Issue 1: Town Meeting Contenders
From the Staff: We hope you enjoy the very first issue of NewsINK, a digital magazine showcasing the best reporting from the Vermont Center for Community Journalism at Lyndon State College. The VCCJ is a multiplatform news operation that covers the Northeast Kingdom of Vermont. Students report for NewsINK and LSC’s award-winning News 7 newscast and NewsLINC website, news7newslinc.net. Please direct suggestions and criticisms our way. NewsINK Staff: Nadine Grimley Sam Monroe Lindsey Profenno Suzanne Proulx Jared Richardson RJ Brownell Rene Thibault Madison Cox Phil Alexander Jeff Rusack Adviser: Dan Williams
INSIDE Lyndon: David Dill 4 St Johnsbury: Bernie Timson 6 Jim Rust 7 Alan Ruggles 8 Bill Merrow 9 Stacy Perkins 10 Werner Heidemann 11 NewsInk is a publication of the Vermont Center for Community Journalism at Lyndon State College. Find us online at Issuu.com/newsink. Address queries to: NewsInk, Department of Electronic Journalism, Lyndon State College, P.O. Box 919, Lyndonville, Vt. 05849.
Bookseller on Board?
Photo by Sam Gaddess
Kimberly Crady-Smith selects a book from the children’s section of Green Mountain Books in Lyndonville.
Nadine Grimley NewsINK Kimberly Crady-Smith, owner of Green Mountain Books, casually sips her tea as customers enter the store with a jingle of the bell above the door. Although she works in Lyndonville, her thoughts are on Wheelock where she holds a seat on the Millers Run School Board. This is not the first time Crady-Smith has served on the six-person panel. She was formerly the chair of the board, but now is undecided if she would even accept a nomi-
nation for a school board position on Town Meeting Day. "I ran again last year and I wasn't re-elected, so I kind of felt like the town wanted somebody else to do the job," she says. Not long after that election, she was appointed to the board to fill the unexpired term of a member who resigned. Sheffield and Wheelock share the Millers Run School. On Town Meeting Day, Wheelock will fill three seats on the board and Sheffield will fill one. Crady-Smith says chal-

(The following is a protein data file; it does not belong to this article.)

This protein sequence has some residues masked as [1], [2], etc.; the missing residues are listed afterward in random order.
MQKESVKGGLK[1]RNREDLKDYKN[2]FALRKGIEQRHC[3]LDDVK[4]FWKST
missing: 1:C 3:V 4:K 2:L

lenging issues in the past have included bullying and classroom discipline. “The board and the community and the school have worked very hard to sort that out and move forward,” she says. Though undecided herself, Crady-Smith encourages others to run. “Being on a board is a great way to learn about it because I don’t think people in the community really understand how schools work anymore.”
Photo by Jeff Rusack
Lyndon Selectboard candidate David Dill gets into his car behind the Lyndon Town Hall. Dill says he wants to stop an exodus of businesses from Lyndon.
Dill wants business back Page 4
Jeff Rusack NewsINK For sale signs adorn many shop windows along Depot Street in Lyndonville, signs of a business exodus David Dill says he wants to stop. Dill is challenging incumbent Kevin Calkins for a three-year seat on the Lyndon Selectboard. One of the latest businesses to leave was Paddy Cakes Candy Shop, which packed up its treats and moved to the Green Mountain Mall. Dill, 64, says he wants to â€œpromote business in the town, including retail, and have a closer relationship with
Window signs (above) tell customers of Paddy Cakes and Candy the shop has moved from Lyndonville to the Green Mountain Mall in St. Johnsbury Center (right). Lyndon Selectboard candidate David Dill says he wants to bring businesses back Photos by Jeff Rusack (above) Sam Monroe (right)
the Chamber of Commerce.” Dill says he is excited about a Chamber of Commerce project aimed at improving the facade of the town and making it more appealing for tourists. Plans include changing signs and sprucing up buildings while keeping the smalltown feel of Lyndon. He says he also wants to keep property taxes as low as possible. Dill was town administrator from 1990 until 1998 and served on the Selectboard from 1998 to 2004, resigning to become Vermont’s deputy secretary of transportation. Gov. Jim Douglas elevated him to transportation secretary in 2008, and he left that post in the changeover to the administration of Democrat Peter Shumlin.
“I’m ready to throw my hat back in the ring,” Dill says, adding his experience as head of the Vermont Agency of Transportation would serve him well on the Selectboard. “When you have almost 1,300 people working for you, you pick up some management skills.” Dill has lived in Lyndon for almost 20 years. Before that he was pilot in the Air Force.